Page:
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View Diary: Scott Brown's model justice: Outlawing 'homosexual sodomy' is a no-brainer (86 comments)

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  •  Hinging, of course, on whether you think (1+ / 0-)
    Recommended by:
    Cassandra Waites

    there is a Constitutional right to privacy.  I think Scalia questions the concept.

    •  The Founders took it for granted that we did (0+ / 0-)

      and thought that they didn't have to spell it out.

      They. Were. SOOOO. WRONG!

      If it's
      Not your body,
      Then it's
      Not your choice
      And it's
      None of your damn business!

      by TheOtherMaven on Fri Oct 05, 2012 at 08:01:52 PM PDT

      [ Parent ]

      •  That's pretty dicey. The idea of a right (0+ / 0-)

        to privacy was basically invented by Louis Brandeis and Samuel Warren in 1890; previous to that the common law (in the US and everywhere else) was pretty unanimous in saying that such a right wasn't recognized by courts.  The authors themselves are really stringing together a ton of little details to give enough cover for a judge to create a new, socially-necessary (as they viewed it) cause of action (as judges in the common law do, every now and then).

        •  Fourth Amendment. (0+ / 0-)

          The Fourth is pretty damned explicit about CERTAIN rights to privacy:

          The right of the people to be secure in their persons, houses, papers, and effects, against unreasonable searches and seizures, shall not be violated, and no Warrants shall issue, but upon probable cause, supported by Oath or affirmation, and particularly describing the place to be searched, and the persons or things to be seized.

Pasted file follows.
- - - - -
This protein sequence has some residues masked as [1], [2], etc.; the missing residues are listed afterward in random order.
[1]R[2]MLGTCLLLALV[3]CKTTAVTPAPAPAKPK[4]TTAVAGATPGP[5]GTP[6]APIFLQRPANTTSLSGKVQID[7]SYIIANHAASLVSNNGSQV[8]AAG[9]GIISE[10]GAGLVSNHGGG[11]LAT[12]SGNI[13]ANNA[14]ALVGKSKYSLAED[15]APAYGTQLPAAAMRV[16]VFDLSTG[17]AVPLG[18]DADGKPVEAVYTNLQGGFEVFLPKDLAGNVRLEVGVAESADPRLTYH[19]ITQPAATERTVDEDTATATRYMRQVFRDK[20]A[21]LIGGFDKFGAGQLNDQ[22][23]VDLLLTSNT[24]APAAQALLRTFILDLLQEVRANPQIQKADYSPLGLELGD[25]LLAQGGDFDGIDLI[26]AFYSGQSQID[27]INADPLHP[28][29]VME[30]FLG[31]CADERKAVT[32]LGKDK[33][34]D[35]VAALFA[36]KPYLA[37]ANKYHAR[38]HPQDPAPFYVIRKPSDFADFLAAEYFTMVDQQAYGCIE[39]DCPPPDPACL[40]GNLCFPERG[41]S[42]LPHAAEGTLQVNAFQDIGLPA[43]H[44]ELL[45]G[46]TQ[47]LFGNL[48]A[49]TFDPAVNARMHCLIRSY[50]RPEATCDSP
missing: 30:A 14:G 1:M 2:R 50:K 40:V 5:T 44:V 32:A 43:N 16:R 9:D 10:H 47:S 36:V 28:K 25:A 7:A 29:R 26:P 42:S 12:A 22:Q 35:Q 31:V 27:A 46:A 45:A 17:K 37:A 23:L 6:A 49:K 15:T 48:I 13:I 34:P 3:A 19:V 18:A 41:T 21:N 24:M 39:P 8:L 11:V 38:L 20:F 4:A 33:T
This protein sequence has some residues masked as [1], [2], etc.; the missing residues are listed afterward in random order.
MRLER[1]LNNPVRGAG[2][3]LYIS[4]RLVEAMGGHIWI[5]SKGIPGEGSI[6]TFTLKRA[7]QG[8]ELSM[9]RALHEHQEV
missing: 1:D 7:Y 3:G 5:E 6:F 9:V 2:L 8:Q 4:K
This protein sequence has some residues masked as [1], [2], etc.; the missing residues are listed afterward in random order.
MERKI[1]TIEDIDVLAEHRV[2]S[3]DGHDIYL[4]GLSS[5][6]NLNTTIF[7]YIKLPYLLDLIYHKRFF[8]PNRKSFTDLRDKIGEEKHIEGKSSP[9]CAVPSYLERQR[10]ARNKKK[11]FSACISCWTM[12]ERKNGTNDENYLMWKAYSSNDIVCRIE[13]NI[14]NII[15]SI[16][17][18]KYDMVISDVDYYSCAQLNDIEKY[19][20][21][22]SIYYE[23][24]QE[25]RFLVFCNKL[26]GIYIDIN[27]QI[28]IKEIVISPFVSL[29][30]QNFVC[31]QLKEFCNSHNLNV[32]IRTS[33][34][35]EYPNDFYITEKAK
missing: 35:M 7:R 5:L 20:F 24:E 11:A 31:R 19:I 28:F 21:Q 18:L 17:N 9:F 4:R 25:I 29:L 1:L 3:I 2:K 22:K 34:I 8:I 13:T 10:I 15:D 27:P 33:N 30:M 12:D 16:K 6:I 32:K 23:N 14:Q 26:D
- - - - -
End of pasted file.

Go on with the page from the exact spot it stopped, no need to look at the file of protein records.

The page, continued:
Wikipedia gives good background on this: those rights, recognized in English common law for centuries, were increasingly being violated, even more so in the Colonies than in England itself. The English put their own stop to that in England in 1765, but the Colonists had to do their own work piecemeal until the Bill of Rights.

          Also consider the Ninth Amendment:

          The enumeration in the Constitution, of certain rights, shall not be construed to deny or disparage others retained by the people.
          Nice and simple, and you'd THINK it couldn't be screwed up - but it has been, by totally ignoring it.

          If it's
          Not your body,
          Then it's
          Not your choice
          And it's
          None of your damn business!

          by TheOtherMaven on Fri Oct 05, 2012 at 09:07:22 PM PDT

          [ Parent ]

          •  "Certain" rights that could be (0+ / 0-)

            construed as implying a general right to privacy, as Brandeis and Warren did, but they hadn't been before that point.  The search/seizure provisions of the US Constitution (which have their origins in English law like "Semayne's Case" and "Entick v. Carrington")  What they did was quite clever, a good idea, and widely accepted because people liked it, but it's not something that was actually in the Constitution when it was adopted, nor was such a right recognized as one of the unspoken rights whose existence was allowed for by the 9th Amendment.

            •  How do YOU know? (0+ / 0-)

              The Ninth Amendment says what it says, and you're trying to twist it into saying the opposite: that the only rights that COUNT are the ones that ARE enumerated.

              Which is bogus bullshit.

              If it's
              Not your body,
              Then it's
              Not your choice
              And it's
              None of your damn business!

              by TheOtherMaven on Fri Oct 05, 2012 at 09:38:44 PM PDT

              [ Parent ]

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